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The Creation of Colonial Government

Aside from the traditional forms of governance developed by aboriginal peoples over thousands of years and Île Saint-Jean's status as a satellite of the Royal government in Louisbourg, there was little framework for local government on Prince Edward Island1 before the advent of British rule in 1763. In 1769, the island was granted colonial status, with all of the administrative machinery that came with it, including provision for a governor (after 1784 reduced to a lieutenant-governor), a council and an elected assembly (MacKinnon).

Frontier conditions dictated how the trappings of colonial government were translated to the new colony. When Governor Walter Patterson named his first Council in 1770 from among "the principal inhabitants" of the colony, there were too few "principal inhabitants" to fill the initial complement of twelve councilors and he began with only seven. (MacKinnon) For similar reasons, Patterson was reluctant to summon an elected assembly and only did so in July 1773 when doubts were entertained about whether his government could enact legislation without the consent of the governed. In a colony lacking both settlers and transportation infrastructure, Patterson found it expedient to treat the entire colony as a single constituency and to limit the size of the House of Assembly to 18 members.

British practice was to restrict the right to vote to substantial property owners (with property initially defined as land) on the principle that only civic-minded property owners, having a greater stake in the country, should have a say in governing it. But on Prince Edward Island, principle had to be sacrificed to pioneer realities, and the only qualification required of its first voters was that they be male, Protestant and residents. With the convening of a House of Assembly, the Council began a dual function, acting as an upper house, or Legislative Council, “to advise and consent,” while retaining its role as an Executive Council, “to advise and assist.” In 1784, the Executive Council was set at nine members and the Legislative Council at twelve, but since the former was chosen from the latter, it was difficult in practice to distinguish between the two. (Carruthers)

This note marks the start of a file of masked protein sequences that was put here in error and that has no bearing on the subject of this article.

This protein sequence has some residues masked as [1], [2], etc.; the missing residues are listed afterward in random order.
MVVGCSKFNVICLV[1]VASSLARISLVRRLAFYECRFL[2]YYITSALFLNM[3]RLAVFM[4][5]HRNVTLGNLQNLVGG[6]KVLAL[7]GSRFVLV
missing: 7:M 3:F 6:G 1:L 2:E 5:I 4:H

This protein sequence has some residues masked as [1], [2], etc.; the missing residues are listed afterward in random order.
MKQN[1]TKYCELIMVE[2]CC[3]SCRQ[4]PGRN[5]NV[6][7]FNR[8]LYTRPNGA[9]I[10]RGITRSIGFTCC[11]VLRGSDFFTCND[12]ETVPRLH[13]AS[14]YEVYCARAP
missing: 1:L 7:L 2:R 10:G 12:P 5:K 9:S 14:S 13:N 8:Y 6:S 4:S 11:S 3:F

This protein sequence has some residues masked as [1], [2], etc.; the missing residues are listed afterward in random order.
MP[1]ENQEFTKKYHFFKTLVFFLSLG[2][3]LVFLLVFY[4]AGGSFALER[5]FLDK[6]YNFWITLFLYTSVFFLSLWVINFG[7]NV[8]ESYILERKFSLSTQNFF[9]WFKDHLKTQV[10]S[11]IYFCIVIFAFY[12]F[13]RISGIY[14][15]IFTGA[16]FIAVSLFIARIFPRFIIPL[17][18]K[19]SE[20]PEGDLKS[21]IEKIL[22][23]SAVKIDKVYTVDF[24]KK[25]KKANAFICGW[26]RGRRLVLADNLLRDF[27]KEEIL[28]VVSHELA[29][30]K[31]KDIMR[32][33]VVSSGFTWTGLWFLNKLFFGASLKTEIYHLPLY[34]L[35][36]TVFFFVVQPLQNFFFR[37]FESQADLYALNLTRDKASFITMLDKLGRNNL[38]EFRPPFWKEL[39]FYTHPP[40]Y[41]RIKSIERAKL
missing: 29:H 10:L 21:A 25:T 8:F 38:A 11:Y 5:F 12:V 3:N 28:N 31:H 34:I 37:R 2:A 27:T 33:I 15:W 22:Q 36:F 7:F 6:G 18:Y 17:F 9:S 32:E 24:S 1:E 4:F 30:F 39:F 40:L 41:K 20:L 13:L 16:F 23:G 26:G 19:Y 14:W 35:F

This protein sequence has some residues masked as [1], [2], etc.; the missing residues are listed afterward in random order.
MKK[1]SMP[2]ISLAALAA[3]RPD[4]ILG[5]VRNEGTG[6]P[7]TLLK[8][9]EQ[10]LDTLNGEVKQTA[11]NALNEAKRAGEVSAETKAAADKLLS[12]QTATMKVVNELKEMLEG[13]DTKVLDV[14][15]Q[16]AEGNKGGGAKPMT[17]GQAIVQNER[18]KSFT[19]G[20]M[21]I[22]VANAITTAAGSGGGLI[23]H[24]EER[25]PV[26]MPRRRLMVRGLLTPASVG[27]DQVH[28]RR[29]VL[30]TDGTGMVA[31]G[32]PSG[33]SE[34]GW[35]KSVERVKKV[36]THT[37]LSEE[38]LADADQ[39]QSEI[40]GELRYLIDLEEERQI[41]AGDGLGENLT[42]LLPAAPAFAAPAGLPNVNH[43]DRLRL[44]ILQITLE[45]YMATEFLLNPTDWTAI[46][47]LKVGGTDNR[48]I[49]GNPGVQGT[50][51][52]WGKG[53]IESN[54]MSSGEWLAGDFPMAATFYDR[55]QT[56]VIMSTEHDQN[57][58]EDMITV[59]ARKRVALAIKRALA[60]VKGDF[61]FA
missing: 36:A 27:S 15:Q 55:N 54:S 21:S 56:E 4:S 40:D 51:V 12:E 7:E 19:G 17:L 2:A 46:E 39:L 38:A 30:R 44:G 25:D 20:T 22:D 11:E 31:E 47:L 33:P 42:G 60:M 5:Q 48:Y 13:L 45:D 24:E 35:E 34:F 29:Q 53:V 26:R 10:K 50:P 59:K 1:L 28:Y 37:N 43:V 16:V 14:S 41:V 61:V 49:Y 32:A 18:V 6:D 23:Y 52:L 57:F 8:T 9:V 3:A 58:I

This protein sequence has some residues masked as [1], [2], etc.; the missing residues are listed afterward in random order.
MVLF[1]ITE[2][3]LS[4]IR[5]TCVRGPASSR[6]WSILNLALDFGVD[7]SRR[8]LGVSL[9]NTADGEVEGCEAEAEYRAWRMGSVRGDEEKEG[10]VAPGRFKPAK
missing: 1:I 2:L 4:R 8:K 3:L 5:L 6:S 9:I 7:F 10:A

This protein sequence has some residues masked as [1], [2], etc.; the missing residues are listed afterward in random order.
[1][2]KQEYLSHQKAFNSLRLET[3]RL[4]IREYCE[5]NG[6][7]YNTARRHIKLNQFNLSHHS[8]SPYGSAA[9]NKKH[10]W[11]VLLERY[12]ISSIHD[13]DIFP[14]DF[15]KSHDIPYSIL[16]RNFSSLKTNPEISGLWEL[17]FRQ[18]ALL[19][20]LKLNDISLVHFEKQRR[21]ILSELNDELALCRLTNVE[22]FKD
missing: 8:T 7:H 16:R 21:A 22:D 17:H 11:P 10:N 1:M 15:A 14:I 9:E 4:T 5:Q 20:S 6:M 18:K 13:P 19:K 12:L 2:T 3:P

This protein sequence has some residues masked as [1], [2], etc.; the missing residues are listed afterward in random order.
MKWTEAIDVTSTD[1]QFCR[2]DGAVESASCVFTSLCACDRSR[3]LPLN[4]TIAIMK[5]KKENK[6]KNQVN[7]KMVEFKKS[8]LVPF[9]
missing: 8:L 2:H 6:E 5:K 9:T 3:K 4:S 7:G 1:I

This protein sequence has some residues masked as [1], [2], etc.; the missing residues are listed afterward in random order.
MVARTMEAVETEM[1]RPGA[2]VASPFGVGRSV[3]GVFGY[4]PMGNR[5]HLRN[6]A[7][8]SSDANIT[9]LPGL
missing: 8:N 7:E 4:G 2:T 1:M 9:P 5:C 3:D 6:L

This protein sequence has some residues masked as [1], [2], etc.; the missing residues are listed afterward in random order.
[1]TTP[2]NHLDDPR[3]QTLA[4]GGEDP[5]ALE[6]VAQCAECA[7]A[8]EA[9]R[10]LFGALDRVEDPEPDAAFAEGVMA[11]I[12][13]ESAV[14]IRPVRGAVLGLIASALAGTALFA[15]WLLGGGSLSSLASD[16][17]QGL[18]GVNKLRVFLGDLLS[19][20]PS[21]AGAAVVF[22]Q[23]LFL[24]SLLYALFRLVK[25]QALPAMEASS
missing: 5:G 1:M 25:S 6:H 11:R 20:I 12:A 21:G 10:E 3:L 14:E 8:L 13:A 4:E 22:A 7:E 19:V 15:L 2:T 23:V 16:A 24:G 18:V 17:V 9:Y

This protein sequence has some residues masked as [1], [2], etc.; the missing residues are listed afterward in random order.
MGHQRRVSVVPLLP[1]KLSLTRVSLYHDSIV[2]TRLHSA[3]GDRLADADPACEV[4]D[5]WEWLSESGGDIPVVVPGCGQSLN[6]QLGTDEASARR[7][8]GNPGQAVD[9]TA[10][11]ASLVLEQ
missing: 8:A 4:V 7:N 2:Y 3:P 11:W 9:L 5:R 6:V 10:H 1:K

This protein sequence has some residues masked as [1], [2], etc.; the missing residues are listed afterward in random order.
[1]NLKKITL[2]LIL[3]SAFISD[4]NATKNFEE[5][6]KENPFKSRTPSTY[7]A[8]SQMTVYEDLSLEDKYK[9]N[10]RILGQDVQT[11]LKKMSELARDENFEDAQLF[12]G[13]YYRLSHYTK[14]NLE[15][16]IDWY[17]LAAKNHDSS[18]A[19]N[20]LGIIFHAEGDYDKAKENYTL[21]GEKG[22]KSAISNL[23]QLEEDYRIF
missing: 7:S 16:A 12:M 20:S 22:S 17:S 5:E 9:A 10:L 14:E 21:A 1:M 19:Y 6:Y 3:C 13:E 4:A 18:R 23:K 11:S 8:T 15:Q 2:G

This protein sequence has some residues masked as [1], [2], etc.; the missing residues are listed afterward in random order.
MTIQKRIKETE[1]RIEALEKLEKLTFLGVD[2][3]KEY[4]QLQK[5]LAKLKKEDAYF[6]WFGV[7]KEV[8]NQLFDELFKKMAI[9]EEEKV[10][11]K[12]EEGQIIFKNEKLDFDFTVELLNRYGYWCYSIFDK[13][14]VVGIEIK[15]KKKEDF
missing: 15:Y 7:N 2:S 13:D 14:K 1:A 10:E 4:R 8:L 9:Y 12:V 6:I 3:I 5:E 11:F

1 Although the province's current name was not officially adopted until 1799, for simplicity's sake, "Prince Edward Island" is used throughout.
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